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Reflections on two themes from the day;

- Usability: Continuity from marketing, through R&D, to regulatory
- Connected devices and systems: Realising the benefits

Usability: Continuity from marketing, through R&D, to regulatory

We were struck by the frequency at which we heard terms like “usability,” “workflow” and “seamless integration” during presentations on the latest cardiology suites – and by the consistency of that message across different vendors.  That’s in addition to the usual array of “smaller, faster, smarter” innovations which indirectly claim usability benefit.

We continue to be impressed by the variety we see in device companies’ approaches to usability as a function.  Since regulators took steps to clarify expectations around identification and mitigation of use risks from around 2007 (e.g. IEC 62366) there’s been a tendency for human factors / usability engineering to be addressed by regulatory departments.  We believe this approach places unnecessary constraints on achievable levels of both use risk mitigation (as required by the regulator) and especially user experience (not required by the regulator - but critical to market success)!

Happily, companies are increasingly realising that given their investment in bringing users and devices together for formative usability studies, an efficient opportunity exists to develop the user experience in parallel.  Hence we see the beginning of the rehabilitation of usability engineering as a function within R&D and new product development (NPD) groups –alongside other engineering disciplines.  Interesting variations include summative studies being run by the marketing team at one company we met, which stands to reason given the marketing function’s historical focus on user requirements.

However, rarely do companies achieve the continuity needed between upstream marketing, R&D and regulatory functions.

We strongly believe that both use risks and user experience should be tested from the earliest stages of concept development – enabled by means of prototyping at an appropriate level of fidelity for the stage of development.  In order to extend this continuity right back to upstream marketing it’s essential to objectively identify and prioritise user needs, to support development of a compelling set of user requirements before commencing concept creation.

Concepts can then be generated against user needs which are known to be both important and poorly met; and user-tested for how well they meet those needs. This is appropriate and seems obvious once articulated, especially considering the logical alternative: generating concepts in a vacuum and user-testing them without clear objectives.

Nevertheless in practice it remains a rarity to seeing this level of continuity, meaning that the competitive advantage available for getting it right should be compelling.

Connected devices and systems: Realising the benefits

With the global cardiac monitoring market projected to be worth $28 billion by 2021, it was no surprise to see numerous connected monitoring devices at ACC.  Whilst various innovations were on show, most fell into two groups: implantable cardiac monitors (ICMs) and mobile (wearable) cardiac telemetry devices (MCTs).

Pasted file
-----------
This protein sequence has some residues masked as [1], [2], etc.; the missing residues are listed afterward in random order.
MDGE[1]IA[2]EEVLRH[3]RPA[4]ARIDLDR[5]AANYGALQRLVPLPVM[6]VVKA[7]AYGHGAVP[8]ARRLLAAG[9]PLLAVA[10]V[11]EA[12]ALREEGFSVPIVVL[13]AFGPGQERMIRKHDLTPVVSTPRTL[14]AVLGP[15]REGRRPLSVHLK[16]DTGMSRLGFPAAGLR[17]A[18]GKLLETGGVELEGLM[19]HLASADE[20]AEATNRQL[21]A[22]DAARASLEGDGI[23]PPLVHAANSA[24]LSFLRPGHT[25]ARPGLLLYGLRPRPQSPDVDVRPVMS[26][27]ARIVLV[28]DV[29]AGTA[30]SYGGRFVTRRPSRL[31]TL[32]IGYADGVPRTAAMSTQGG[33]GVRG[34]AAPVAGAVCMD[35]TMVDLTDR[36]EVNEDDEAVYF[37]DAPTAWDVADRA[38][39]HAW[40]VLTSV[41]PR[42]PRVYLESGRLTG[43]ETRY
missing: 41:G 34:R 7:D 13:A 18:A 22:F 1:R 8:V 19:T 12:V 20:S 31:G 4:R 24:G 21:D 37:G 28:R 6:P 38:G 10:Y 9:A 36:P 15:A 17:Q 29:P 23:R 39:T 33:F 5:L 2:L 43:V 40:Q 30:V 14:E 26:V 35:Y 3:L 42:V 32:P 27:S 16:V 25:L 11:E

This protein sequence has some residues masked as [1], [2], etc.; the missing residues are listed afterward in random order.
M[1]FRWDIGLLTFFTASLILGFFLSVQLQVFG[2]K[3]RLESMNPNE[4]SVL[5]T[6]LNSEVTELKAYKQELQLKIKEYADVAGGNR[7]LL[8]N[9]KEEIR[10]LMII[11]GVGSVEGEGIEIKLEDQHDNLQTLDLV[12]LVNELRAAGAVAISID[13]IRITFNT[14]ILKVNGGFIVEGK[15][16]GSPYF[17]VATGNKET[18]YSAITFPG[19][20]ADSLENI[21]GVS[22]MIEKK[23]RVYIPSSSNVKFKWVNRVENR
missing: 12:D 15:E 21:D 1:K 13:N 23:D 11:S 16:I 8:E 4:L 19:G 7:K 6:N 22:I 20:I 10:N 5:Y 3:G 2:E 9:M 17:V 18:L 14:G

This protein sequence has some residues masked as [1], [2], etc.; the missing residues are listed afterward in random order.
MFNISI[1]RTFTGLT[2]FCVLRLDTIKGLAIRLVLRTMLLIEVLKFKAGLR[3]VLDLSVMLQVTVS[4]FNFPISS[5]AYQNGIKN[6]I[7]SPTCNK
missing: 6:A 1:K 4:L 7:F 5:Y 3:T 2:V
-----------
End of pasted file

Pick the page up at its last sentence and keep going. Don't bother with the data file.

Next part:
The prize for the successful development of this segment is surely great.  For example, up to 40% of ischemic strokes are caused by asymptomatic atrial fibrillation  and such cases are increasing.  Screening for (treatable) atrial fibrillation using low-cost devices and efficient systems promises to slash this figure, with clear benefits for patients and payer alike – but how to realise these in practice?

In hardware, we’re seeing a move away from dedicated “bedside” uplink devices (Medtronic’s Reveal LINQ), to Bluetooth smartphone connections (St Jude’s Confirm RX ICM), and perhaps towards on-board 3G/4G connectivity (National Cardiac’s upcoming Liba3 MCT).  The on-board option is not inevitable: whilst the Bluetooth solution has its challenges, the potential benefits are significant.  Challenges include regulatory (“app as medical device”) and cybersecurity (see James Baker’s column, Med Device Online).  However the potential benefits of Bluetooth versus on-board uplink may prove compelling, for example:

- device cost, weight and size;
- linking ECG data with patient observations (St Jude’s;
- enhanced patient engagement (and adherence) via app.

Done right, the adherence point may prove decisive.

The system side proved the more compelling conversation topic at ACC.  How should the system be developed in order to deliver the hoped-for benefits?  For example:

- Who will provide diagnoses based on these vast streams of data, and how will the health economics and reimbursement develop to support this activity?
- “The Cloud” will be a key enabler, as everyone seemingly agrees, but what functions will it provide?  Can algorithms make diagnosis more efficient – and, given the human challenges around accurately reviewing reams of data, less error-prone?  How will such algorithms be validated?
- Can the data from these devices be effectively made available to other parts of the healthcare system?  For example as an input to regular health checks, or to provide ECG history during treatment of adverse cardiovascular events?
- Can algorithms support clinical and treatment decision making by leveraging anonymised “cohort databases” of ECG data paired with treatment outcomes?

Much work remains in this space, and whilst improving device cost and usability will be important, the wider system view will be essential to achieve the prize!


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